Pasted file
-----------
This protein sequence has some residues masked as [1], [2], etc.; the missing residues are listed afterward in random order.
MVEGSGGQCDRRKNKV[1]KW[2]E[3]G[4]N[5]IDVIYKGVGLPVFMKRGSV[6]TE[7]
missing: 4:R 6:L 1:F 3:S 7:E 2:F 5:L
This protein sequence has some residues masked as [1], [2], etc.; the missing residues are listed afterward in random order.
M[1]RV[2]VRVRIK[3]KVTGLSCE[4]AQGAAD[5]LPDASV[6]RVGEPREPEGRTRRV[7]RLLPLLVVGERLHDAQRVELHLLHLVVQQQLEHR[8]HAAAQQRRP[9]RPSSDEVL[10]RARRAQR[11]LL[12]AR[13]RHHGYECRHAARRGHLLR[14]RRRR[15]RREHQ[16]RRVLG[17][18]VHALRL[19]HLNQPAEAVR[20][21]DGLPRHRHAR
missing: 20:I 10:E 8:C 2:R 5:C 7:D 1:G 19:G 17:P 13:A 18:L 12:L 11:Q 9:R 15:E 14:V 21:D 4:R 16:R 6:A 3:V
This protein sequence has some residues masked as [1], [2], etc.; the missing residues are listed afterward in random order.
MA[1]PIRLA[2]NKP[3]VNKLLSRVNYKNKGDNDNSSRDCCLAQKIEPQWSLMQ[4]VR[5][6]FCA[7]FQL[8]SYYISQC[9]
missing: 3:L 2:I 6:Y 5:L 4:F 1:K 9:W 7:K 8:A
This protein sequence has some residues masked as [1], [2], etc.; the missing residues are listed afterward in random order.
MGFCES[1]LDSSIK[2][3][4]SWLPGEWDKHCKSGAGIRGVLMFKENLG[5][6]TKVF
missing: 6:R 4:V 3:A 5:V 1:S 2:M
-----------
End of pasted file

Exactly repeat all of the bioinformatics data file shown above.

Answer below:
This protein sequence has some residues masked as [1], [2], etc.; the missing residues are listed afterward in random order.
MVEGSGGQCDRRKNKV[1]KW[2]E[3]G[4]N[5]IDVIYKGVGLPVFMKRGSV[6]TE[7]
missing: 4:R 6:L 1:F 3:S 7:E 2:F 5:L
This protein sequence has some residues masked as [1], [2], etc.; the missing residues are listed afterward in random order.
M[1]RV[2]VRVRIK[3]KVTGLSCE[4]AQGAAD[5]LPDASV[6]RVGEPREPEGRTRRV[7]RLLPLLVVGERLHDAQRVELHLLHLVVQQQLEHR[8]HAAAQQRRP[9]RPSSDEVL[10]RARRAQR[11]LL[12]AR[13]RHHGYECRHAARRGHLLR[14]RRRR[15]RREHQ[16]RRVLG[17][18]VHALRL[19]HLNQPAEAVR[20][21]DGLPRHRHAR
missing: 20:I 10:E 8:C 2:R 5:C 7:D 1:G 19:G 17:P 13:A 18:L 12:L 11:Q 9:R 15:E 14:V 21:D 4:R 16:R 6:A 3:V
This protein sequence has some residues masked as [1], [2], etc.; the missing residues are listed afterward in random order.
MA[1]PIRLA[2]NKP[3]VNKLLSRVNYKNKGDNDNSSRDCCLAQKIEPQWSLMQ[4]VR[5][6]FCA[7]FQL[8]SYYISQC[9]
missing: 3:L 2:I 6:Y 5:L 4:F 1:K 9:W 7:K 8:A
This protein sequence has some residues masked as [1], [2], etc.; the missing residues are listed afterward in random order.
MGFCES[1]LDSSIK[2][3][4]SWLPGEWDKHCKSGAGIRGVLMFKENLG[5][6]TKVF
missing: 6:R 4:V 3:A 5:V 1:S 2:M